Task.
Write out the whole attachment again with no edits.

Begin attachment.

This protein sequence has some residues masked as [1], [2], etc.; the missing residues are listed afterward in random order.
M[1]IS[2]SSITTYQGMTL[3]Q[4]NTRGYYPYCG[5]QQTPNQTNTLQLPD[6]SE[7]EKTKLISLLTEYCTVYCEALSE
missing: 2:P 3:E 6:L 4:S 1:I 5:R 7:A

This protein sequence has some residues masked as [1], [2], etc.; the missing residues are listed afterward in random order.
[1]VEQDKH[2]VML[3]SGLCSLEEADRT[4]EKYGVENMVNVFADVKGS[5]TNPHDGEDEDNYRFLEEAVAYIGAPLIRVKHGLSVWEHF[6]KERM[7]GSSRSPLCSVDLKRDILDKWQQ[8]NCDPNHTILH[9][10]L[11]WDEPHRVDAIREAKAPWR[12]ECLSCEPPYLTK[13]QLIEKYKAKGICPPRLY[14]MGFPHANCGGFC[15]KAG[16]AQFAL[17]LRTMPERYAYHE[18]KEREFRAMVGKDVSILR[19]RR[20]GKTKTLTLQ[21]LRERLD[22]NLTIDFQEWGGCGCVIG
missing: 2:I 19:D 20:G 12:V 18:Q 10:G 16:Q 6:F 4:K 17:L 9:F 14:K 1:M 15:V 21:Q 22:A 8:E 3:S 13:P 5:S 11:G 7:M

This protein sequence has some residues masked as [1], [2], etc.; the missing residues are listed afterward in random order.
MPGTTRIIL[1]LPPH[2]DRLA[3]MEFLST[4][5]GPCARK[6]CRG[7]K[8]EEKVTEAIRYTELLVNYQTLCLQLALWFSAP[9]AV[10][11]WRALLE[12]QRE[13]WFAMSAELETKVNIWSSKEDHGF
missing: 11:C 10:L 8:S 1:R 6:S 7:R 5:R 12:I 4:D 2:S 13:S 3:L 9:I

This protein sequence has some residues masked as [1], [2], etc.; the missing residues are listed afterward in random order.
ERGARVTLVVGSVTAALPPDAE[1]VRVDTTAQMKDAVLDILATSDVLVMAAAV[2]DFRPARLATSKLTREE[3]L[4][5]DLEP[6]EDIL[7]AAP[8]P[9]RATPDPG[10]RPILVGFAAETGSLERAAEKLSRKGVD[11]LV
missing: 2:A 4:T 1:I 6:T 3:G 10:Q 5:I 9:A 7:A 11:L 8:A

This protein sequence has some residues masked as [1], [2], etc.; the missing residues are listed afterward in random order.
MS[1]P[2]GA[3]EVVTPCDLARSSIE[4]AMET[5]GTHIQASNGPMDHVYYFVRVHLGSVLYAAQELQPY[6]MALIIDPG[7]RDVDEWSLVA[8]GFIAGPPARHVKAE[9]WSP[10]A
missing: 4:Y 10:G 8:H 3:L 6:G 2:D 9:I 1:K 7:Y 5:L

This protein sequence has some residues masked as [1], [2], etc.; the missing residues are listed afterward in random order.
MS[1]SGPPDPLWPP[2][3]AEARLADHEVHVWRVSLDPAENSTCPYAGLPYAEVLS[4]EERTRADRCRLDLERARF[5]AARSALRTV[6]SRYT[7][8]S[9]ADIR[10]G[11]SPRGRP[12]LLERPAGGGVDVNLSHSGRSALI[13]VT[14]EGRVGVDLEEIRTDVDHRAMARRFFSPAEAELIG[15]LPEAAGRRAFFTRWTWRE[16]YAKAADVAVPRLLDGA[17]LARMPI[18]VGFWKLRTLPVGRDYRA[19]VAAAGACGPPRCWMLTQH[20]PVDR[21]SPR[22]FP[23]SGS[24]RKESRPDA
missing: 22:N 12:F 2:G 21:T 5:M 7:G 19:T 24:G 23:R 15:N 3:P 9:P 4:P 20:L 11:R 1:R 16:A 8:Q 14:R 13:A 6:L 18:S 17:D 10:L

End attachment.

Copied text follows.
This protein sequence has some residues masked as [1], [2], etc.; the missing residues are listed afterward in random order.
M[1]IS[2]SSITTYQGMTL[3]Q[4]NTRGYYPYCG[5]QQTPNQTNTLQLPD[6]SE[7]EKTKLISLLTEYCTVYCEALSE
missing: 2:P 3:E 6:L 4:S 1:I 5:R 7:A

This protein sequence has some residues masked as [1], [2], etc.; the missing residues are listed afterward in random order.
[1]VEQDKH[2]VML[3]SGLCSLEEADRT[4]EKYGVENMVNVFADVKGS[5]TNPHDGEDEDNYRFLEEAVAYIGAPLIRVKHGLSVWEHF[6]KERM[7]GSSRSPLCSVDLKRDILDKWQQ[8]NCDPNHTILH[9][10]L[11]WDEPHRVDAIREAKAPWR[12]ECLSCEPPYLTK[13]QLIEKYKAKGICPPRLY[14]MGFPHANCGGFC[15]KAG[16]AQFAL[17]LRTMPERYAYHE[18]KEREFRAMVGKDVSILR[19]RR[20]GKTKTLTLQ[21]LRERLD[22]NLTIDFQEWGGCGCVIG
missing: 2:I 19:D 20:G 12:V 18:Q 10:G 16:Q 6:F 4:K 17:L 9:F 14:K 1:M 15:V 21:Q 22:A 8:E 3:S 13:P 5:S 11:G 7:M

This protein sequence has some residues masked as [1], [2], etc.; the missing residues are listed afterward in random order.
MPGTTRIIL[1]LPPH[2]DRLA[3]MEFLST[4][5]GPCARK[6]CRG[7]K[8]EEKVTEAIRYTELLVNYQTLCLQLALWFSAP[9]AV[10][11]WRALLE[12]QRE[13]WFAMSAELETKVNIWSSKEDHGF
missing: 11:C 10:L 8:S 1:R 6:S 7:R 5:R 12:I 4:D 2:S 13:S 3:L 9:I

This protein sequence has some residues masked as [1], [2], etc.; the missing residues are listed afterward in random order.
ERGARVTLVVGSVTAALPPDAE[1]VRVDTTAQMKDAVLDILATSDVLVMAAAV[2]DFRPARLATSKLTREE[3]L[4][5]DLEP[6]EDIL[7]AAP[8]P[9]RATPDPG[10]RPILVGFAAETGSLERAAEKLSRKGVD[11]LV
missing: 2:A 4:T 1:I 6:T 3:G 10:Q 5:I 9:A 7:A 11:L 8:A

This protein sequence has some residues masked as [1], [2], etc.; the missing residues are listed afterward in random order.
MS[1]P[2]GA[3]EVVTPCDLARSSIE[4]AMET[5]GTHIQASNGPMDHVYYFVRVHLGSVLYAAQELQPY[6]MALIIDPG[7]RDVDEWSLVA[8]GFIAGPPARHVKAE[9]WSP[10]A
missing: 4:Y 10:G 8:H 3:L 6:G 2:D 9:I 1:K 7:Y 5:L

This protein sequence has some residues masked as [1], [2], etc.; the missing residues are listed afterward in random order.
MS[1]SGPPDPLWPP[2][3]AEARLADHEVHVWRVSLDPAENSTCPYAGLPYAEVLS[4]EERTRADRCRLDLERARF[5]AARSALRTV[6]SRYT[7][8]S[9]ADIR[10]G[11]SPRGRP[12]LLERPAGGGVDVNLSHSGRSALI[13]VT[14]EGRVGVDLEEIRTDVDHRAMARRFFSPAEAELIG[15]LPEAAGRRAFFTRWTWRE[16]YAKAADVAVPRLLDGA[17]LARMPI[18]VGFWKLRTLPVGRDYRA[19]VAAAGACGPPRCWMLTQH[20]PVDR[21]SPR[22]FP[23]SGS[24]RKESRPDA
missing: 22:N 12:F 2:G 21:T 5:M 7:G 19:T 24:G 23:R 15:N 3:P 9:P 4:P 20:L 11:R 1:R 16:A 8:Q 14:R 13:A 6:L 18:S 17:D 10:L